This is cool — so you can estimate the range of things ancient pterosaurs ate from how their teeth were worn, whether they ate lots of soft-bodied bugs like flies, or hard-shelled crustaceans, or soft-fleshed fish, by making a fine-grained inspection of their fossilized teeth and comparing them to modern reptiles.

a–c Reptile dietary guilds; a piscivore (Gavialis gangeticus; gharial), b ‘harder’ invertebrate consumer (Crocodylus acutus; American crocodile) and c omnivore (Varanus olivaceus; Grey’s monitor lizard). d–f Pterosaurs; d Istiodactylus, e Coloborhynchus (PCA number 5) and f Austriadactylus (PCA number 2). Measured areas 146 × 110 µm in size. Topographic scale in micrometres. Skull diagrams of extant reptiles and pterosaurs not to scale.

But they’re not done! Knowing the phylogenetic relationships of those pterosaurs, you can then infer evolutionary trajectories, getting an idea of how dietary preferences in species of pterosaurs shifted over time.

a Phylo-texture-dietary space of pterosaur microwear from projecting a time-calibrated, pruned tree from Lü et al.33 onto the first two PC axes of the extant reptile texture-dietary space. b Ancestral character-state reconstruction of pterosaur dietary evolution from mapping pterosaur PC 1 values onto a time-calibrated, pruned tree from Lü et al.33. To account for ontogenetic changes in diet, only the largest specimen of respective pterosaur taxa, identified by lower jaw length, were included. Pterosaur symbols same as Fig. 2. Skull diagrams of well-preserved pterosaurs not to scale (see ‘Methods’ for sources).

These results provide quantitative evidence that pterosaurs initially evolved as invertebrate consumers before expanding into piscivorous and carnivorous niches. The causes of this shift towards vertebrate-dominated diets require further investigation, but might reflect ecological interactions with other taxa that radiated through the Mesozoic. Specifically, competition with birds, which first appeared in the Upper Jurassic and diversified in the Lower Cretaceous, has been invoked to explain the decline of small-bodied pterosaurs, but this hypothesis is controversial. DMTA provides an opportunity for testing hypotheses of competitive interaction upon which resolution of this ongoing debate will depend.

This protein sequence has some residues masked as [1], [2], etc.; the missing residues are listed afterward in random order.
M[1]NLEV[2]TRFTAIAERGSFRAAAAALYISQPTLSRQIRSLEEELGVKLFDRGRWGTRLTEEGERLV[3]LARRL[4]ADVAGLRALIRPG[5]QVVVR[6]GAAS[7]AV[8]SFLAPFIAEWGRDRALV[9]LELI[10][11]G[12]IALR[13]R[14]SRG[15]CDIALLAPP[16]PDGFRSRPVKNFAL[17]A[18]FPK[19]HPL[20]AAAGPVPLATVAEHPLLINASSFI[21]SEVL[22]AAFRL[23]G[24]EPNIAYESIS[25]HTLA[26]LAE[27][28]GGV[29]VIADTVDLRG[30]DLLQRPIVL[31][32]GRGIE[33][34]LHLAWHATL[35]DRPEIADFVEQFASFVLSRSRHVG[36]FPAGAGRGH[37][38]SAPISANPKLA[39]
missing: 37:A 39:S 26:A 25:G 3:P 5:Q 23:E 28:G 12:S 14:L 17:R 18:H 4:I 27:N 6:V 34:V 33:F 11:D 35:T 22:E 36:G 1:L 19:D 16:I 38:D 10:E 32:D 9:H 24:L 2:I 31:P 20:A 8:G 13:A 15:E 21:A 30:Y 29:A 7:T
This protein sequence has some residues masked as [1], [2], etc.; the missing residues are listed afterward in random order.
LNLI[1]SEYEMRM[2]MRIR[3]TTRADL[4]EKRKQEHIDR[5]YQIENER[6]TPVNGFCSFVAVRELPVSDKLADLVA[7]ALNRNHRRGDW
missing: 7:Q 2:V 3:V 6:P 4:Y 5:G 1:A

In summary, our analyses provide quantitative evidence of pterosaur diets, revealing that dietary preferences ranged across consumption of invertebrates, carnivory and piscivory. This has allowed us to explicitly constrain diets for some pterosaurs, enabling more precise characterisations of pterosaurs’ roles within Mesozoic food webs and providing insight into pterosaur niche partitioning and life-histories. Our study sets a benchmark for robust interpretation of extinct reptile diets through DMTA of non-occlusal tooth surfaces and highlights the potential of the approach to enhance our understanding of ancient ecosystems.

So pterosaurs started as small bug-eaters and diversified into niches where they were consuming bigger, more diverse prey over time, which certainly sounds like a reasonable path. I don’t know that you can really assume this was a product of competition with birds — I’d want to see more info about the distribution of pterosaur species’ sizes, because expanding the morphological range doesn’t necessarily mean that you’re losing at one end of that range, but I’ll always welcome more ideas about how Mesozoic animals interacted.

First they come for Milo, now they’ve come for Amos